If you feel that you and your ex need outside help to work out how you are going to maintain some form of your relationship for your children’s sake, then go for it. Ask your ex if they are open to going through some counselling together for this exact reason.
Of course, things may have ended so badly with your ex that there is no hope of reconciliation in the near future. If this is the case, you’ll both just have to be the best parents you can to your children regardless.
2. When you have a close tie to each other outside of the relationship
Another situation where couples may benefit from remaining friends after a break up is when they have a strong mutual friend group, or are involved in the same sport, club, hobby or interest in which they will be continuing to see each other.
If you and your ex got together from being involved in the same friend group, and have been heavily involved in this same friend group throughout your relationship (as equal members), then it may be preferable to try and remain friends.
This means that neither of you would have to leave behind a great friend group, which may be a big chunk out of your life.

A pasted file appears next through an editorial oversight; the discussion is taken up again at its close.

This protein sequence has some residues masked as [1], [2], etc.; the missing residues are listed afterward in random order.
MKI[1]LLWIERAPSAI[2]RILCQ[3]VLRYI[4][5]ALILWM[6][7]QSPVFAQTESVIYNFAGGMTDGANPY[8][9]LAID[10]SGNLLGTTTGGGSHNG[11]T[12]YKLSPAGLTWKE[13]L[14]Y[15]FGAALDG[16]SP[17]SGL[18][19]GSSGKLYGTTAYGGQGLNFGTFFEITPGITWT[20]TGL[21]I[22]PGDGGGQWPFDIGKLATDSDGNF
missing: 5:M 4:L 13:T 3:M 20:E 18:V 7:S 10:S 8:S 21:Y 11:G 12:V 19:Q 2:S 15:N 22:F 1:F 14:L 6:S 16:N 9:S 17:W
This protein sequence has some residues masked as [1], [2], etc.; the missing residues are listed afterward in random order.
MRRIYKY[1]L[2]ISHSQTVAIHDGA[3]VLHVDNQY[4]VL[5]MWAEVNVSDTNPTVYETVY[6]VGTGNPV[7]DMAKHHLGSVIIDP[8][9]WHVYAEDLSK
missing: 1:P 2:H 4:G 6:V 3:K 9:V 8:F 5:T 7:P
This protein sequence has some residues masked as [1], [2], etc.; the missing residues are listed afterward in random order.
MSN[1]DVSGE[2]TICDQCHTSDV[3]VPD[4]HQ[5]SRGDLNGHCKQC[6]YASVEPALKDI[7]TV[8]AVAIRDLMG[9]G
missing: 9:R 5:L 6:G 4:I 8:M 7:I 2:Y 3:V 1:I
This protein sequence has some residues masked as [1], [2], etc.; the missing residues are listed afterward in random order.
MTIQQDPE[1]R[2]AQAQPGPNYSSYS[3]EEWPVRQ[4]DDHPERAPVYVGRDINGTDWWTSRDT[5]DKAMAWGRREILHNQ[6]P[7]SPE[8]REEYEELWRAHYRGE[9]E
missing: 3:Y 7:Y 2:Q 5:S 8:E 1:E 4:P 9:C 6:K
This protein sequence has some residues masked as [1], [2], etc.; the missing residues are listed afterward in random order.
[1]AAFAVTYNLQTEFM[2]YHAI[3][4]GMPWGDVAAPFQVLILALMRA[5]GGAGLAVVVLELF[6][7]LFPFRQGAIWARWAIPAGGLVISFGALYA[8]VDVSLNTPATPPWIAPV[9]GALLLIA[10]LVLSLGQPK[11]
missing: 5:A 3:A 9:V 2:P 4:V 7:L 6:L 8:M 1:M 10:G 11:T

Also, making your friends chose loyalty between you could cause a lot of awkwardness, and everyone will probably be more comfortable if you can remain friends. Although, of course, all of your friends should respect that you will both need some time to adjust to these new dynamics.
The same goes for if you belong to the same club or organization – when something is such a big part of both of your lives, it is usually not going to be worth throwing this away after you and your ex break up.
3. When you were really good friends beforehand, and broke up because you are both more comfortable as friends
Occasionally, when really good friends get together, they end up discovering that they were actually better off just as friends.
If this is the case for you and your ex, then the friendship may definitely be worth saving. But there are conditions.